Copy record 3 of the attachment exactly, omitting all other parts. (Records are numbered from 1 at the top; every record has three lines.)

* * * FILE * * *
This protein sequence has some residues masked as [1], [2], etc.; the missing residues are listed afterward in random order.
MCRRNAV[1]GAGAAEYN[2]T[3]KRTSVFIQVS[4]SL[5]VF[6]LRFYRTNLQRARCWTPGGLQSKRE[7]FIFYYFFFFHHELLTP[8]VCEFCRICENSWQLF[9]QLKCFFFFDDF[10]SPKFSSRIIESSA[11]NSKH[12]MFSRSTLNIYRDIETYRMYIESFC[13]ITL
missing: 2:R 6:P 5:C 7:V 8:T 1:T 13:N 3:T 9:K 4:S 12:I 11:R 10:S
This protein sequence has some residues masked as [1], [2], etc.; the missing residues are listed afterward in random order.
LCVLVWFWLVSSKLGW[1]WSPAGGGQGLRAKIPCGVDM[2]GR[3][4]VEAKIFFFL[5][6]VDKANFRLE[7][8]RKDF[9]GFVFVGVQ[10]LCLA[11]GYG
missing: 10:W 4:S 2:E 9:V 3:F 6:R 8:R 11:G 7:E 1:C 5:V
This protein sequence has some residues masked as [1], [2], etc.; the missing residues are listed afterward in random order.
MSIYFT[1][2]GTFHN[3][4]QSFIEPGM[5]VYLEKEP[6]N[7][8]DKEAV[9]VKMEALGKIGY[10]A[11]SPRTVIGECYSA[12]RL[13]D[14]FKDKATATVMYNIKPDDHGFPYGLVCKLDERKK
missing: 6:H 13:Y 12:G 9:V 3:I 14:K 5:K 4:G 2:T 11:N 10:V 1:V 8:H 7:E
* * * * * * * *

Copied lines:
This protein sequence has some residues masked as [1], [2], etc.; the missing residues are listed afterward in random order.
MSIYFT[1][2]GTFHN[3][4]QSFIEPGM[5]VYLEKEP[6]N[7][8]DKEAV[9]VKMEALGKIGY[10]A[11]SPRTVIGECYSA[12]RL[13]D[14]FKDKATATVMYNIKPDDHGFPYGLVCKLDERKK
missing: 6:H 13:Y 12:G 9:V 3:I 14:K 5:K 4:G 2:T 11:N 10:V 1:V 8:H 7:E